Ifelse in a DataFrame

I recently found out about the ifelse statement in Julia.

test  = DataFrame(a = 1:10, b = rand(10), c=[2,2,2,2,2,5,5,5,5,5])

 Row │ a      b         c      d     
     │ Int64  Float64   Int64  Int64 
─────┼───────────────────────────────
   1 │     1  0.604762      2      1
   2 │     2  0.329433      2      2
   3 │     3  0.491057      2      3
   4 │     4  0.468994      2      4
   5 │     5  0.359621      2      5
   6 │     6  0.16639       5      6
   7 │     7  0.259958      5      7
   8 │     8  0.591549      5      8
   9 │     9  0.48926       5      9
  10 │    10  0.110892      5     10


f(x) = (x==5) ? 1 : 0
test.d = f.(test.c)

10×4 DataFrame
 Row │ a      b         c      d     
     │ Int64  Float64   Int64  Int64 
─────┼───────────────────────────────
   1 │     1  0.604762      2      0
   2 │     2  0.329433      2      0
   3 │     3  0.491057      2      0
   4 │     4  0.468994      2      0
   5 │     5  0.359621      2      0
   6 │     6  0.16639       5      1
   7 │     7  0.259958      5      1
   8 │     8  0.591549      5      1
   9 │     9  0.48926       5      1
  10 │    10  0.110892      5      1

Is there a way to get the if without the else to keep the same column values?

to get something like this:

 Row │ a      b         c      d     
     │ Int64  Float64   Int64  Int64 
─────┼───────────────────────────────
   1 │     1  0.604762      2      1
   2 │     2  0.329433      2      2
   3 │     3  0.491057      2      3
   4 │     4  0.468994      2      4
   5 │     5  0.359621      2      5
   6 │     6  0.16639       5      1
   7 │     7  0.259958      5      1
   8 │     8  0.591549      5      1
   9 │     9  0.48926       5      1
  10 │    10  0.110892      5      1
test.d = [(t.c == 5 ? 1 : t.a) for t in eachrow(test)];

don’t use eachrow

test  = DataFrame(a = 1:10, b = rand(10), c=[2,2,2,2,2,5,5,5,5,5], d = 1:10)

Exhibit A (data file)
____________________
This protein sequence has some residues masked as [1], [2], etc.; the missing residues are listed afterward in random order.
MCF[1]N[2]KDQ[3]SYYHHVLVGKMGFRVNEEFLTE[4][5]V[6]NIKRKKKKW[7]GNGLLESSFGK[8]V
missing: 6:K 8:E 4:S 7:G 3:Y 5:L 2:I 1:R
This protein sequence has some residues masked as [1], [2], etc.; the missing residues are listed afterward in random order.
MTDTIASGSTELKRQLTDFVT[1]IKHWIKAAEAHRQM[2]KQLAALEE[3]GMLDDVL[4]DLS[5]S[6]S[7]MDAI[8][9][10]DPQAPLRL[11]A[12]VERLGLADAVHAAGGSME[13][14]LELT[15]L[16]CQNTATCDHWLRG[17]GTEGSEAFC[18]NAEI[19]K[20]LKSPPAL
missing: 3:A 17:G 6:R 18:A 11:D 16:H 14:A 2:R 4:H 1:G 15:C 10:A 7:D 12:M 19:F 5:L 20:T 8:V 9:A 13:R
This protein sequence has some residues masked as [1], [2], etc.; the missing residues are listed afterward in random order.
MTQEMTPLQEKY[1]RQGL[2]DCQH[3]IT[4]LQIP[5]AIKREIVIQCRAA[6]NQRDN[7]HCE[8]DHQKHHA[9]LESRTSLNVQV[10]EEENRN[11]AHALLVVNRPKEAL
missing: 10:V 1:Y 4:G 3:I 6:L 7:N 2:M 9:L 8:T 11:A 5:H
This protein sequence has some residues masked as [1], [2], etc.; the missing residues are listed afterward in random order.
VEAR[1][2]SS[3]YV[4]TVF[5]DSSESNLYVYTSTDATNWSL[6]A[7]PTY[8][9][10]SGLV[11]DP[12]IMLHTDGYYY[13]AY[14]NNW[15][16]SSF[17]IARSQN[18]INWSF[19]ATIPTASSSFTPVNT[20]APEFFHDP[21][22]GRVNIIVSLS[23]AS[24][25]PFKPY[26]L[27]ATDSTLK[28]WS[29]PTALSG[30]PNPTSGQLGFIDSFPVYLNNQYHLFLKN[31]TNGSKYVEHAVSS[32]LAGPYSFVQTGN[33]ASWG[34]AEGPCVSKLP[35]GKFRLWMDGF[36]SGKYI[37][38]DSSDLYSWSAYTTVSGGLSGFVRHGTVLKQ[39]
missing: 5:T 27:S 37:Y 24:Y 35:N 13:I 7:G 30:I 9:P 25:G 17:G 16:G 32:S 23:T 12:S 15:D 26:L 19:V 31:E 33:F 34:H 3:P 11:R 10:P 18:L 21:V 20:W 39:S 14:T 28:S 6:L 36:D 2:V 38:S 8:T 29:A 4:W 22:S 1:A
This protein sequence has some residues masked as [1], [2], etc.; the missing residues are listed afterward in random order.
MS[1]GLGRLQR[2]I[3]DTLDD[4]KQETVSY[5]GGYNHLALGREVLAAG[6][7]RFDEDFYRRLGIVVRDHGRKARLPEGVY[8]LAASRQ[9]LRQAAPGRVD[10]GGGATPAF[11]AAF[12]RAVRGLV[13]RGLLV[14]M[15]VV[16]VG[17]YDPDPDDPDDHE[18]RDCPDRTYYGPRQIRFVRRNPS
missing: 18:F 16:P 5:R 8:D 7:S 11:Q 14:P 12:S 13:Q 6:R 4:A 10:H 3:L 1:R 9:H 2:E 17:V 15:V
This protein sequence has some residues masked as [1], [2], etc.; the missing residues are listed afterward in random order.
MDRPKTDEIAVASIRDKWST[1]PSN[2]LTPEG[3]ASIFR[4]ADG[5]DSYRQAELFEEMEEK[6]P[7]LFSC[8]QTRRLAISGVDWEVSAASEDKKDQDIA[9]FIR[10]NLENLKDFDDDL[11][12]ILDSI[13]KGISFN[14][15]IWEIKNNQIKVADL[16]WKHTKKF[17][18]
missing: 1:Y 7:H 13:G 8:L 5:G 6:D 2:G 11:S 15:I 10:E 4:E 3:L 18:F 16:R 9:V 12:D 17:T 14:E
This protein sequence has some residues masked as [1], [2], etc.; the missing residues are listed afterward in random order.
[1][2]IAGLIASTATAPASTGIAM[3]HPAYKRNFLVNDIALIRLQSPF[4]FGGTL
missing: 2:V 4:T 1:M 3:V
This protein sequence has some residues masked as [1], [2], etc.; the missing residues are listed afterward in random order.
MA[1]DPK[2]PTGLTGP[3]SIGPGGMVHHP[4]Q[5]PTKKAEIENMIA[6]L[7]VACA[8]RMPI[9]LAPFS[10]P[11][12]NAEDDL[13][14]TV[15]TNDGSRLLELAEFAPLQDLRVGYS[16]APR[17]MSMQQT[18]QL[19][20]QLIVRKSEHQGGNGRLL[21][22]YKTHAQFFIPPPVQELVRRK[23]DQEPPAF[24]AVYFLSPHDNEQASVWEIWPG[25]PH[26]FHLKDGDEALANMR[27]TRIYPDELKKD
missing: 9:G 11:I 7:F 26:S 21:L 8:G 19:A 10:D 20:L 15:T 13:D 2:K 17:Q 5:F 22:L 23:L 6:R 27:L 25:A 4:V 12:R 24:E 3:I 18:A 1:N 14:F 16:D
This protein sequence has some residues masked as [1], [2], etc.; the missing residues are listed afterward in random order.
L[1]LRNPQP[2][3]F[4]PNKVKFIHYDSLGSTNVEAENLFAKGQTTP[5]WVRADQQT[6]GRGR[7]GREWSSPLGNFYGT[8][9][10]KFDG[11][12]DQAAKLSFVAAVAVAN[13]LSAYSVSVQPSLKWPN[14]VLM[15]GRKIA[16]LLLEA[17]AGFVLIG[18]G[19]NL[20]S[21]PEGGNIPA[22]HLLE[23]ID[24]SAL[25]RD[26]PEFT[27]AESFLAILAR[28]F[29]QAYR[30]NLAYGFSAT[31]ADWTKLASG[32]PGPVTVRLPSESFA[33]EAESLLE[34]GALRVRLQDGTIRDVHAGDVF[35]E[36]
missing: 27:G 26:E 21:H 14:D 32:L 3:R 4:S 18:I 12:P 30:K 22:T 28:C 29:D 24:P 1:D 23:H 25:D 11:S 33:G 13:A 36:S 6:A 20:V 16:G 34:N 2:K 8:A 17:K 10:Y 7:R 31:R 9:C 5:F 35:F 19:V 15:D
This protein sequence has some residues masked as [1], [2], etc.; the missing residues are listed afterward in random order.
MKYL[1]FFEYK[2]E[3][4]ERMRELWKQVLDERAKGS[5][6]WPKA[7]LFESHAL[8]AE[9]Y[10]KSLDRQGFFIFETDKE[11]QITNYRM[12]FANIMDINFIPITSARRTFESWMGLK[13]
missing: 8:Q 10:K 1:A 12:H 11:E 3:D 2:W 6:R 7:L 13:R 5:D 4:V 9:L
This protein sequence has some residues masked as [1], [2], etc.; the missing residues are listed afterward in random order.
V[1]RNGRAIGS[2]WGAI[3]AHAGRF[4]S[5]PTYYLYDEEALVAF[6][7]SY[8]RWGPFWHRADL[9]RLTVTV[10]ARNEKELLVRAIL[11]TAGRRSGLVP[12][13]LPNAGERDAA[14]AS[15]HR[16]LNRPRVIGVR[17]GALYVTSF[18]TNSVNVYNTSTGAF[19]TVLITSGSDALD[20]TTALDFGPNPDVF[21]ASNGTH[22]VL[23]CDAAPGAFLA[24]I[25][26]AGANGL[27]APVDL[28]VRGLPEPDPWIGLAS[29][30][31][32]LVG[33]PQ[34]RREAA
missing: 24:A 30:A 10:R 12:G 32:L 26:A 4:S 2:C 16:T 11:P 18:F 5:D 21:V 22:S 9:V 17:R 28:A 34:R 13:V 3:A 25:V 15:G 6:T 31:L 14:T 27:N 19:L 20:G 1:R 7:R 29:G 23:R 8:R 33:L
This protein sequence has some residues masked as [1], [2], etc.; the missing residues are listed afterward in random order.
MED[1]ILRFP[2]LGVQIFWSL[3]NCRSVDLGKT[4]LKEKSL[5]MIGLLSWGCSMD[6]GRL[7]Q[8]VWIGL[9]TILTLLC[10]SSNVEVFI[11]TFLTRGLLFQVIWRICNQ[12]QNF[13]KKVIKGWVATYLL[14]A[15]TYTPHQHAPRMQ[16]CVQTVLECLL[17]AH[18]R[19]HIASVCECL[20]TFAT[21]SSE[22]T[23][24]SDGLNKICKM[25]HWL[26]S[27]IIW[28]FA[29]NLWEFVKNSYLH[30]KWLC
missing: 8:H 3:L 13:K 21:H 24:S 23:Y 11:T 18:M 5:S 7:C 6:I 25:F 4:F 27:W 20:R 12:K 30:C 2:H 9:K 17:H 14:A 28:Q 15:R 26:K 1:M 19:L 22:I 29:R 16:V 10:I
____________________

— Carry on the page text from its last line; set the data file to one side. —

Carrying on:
test[test.c .== 5, :d] .= 1
2 Likes

This method mentioned by @DataFrames is the way. The test.c .== 5 specifies which rows to choose, and the :d specifies which column to change within that row.

By the way, the (x==5) ? 1 : 0 syntax you mention is called the “ternary operator”. ifelse is something different, that’s also present in Julia (?ifelse will describe the difference, though the ternary operator and normal if are much more common than ifelse).

I found that I can use another variable to the function to do the trick (even though I will be using the ticked solution).

f(x,y) = (x==5) ? 1 : y
test.d = f.(test.c, test.d)

Well this creates temporary mask array, so depending on how large is your problem…

@. test.d = ifelse(test.c == 5, 1, test.d)
1 Like

Out of curiosity, what would be the most efficient way of doing this (memory and speed)?

For loop. (Implicit in that comprehension)

I get it, DataFrame users look down at for loop, but come on do we never play with big data? I know DataFrames.jl is not good at for loop because we traded for loop speed with less latency by not recording column type, but you can use DataFramesMeta.jl

My solution is essentially for loop but without writing it down explicitly as what I propose is more compact.

julia> using DataFrames

julia> test  = DataFrame(a = 1:10, b = rand(10), c=[2,2,2,2,2,5,5,5,5,5]);

julia> test_large = repeat(test, 10^7);

julia> @time @. test.d = ifelse(test.c == 5, 1, test.c);
  0.141236 seconds (301.00 k allocations: 15.882 MiB, 99.81% compilation time)

julia> @time @. test_large.d = ifelse(test_large.c == 5, 1, test_large.c);
  0.212442 seconds (23 allocations: 762.940 MiB, 29.64% gc time)

@jling - can you please show your proposal so that we can compare timing on the same data?

Let us just settle on the use case: we want to measure timing of creating new column :d, I mention this, because if we wanted to update :d in place it would be a bit different syntax and faster:

julia> @time @. test_large[:, :d] = ifelse(test_large.c == 5, 1, test_large.c);
  0.097687 seconds (7 allocations: 272 bytes)
2 Likes

Oh I didn’t see it was a reply quoting your solution. Yes, your solution is the best of both worlds – doesn’t have mask array, also doesn’t loop over eachrow()

(To make comprehension/ looping over eachrow() as fast, we need DataFramesMeta I think?)

Thanks!

You need @eachrow! from DataFramesMeta.jl Introduction · DataFramesMeta Documentation

This is an in-place variant, and it will be slower as it allocates mask array as @jling commented:

julia> @time test_large[test_large.c .== 5, :d] .= 1;
  0.292150 seconds (10 allocations: 393.395 MiB, 23.50% gc time)
1 Like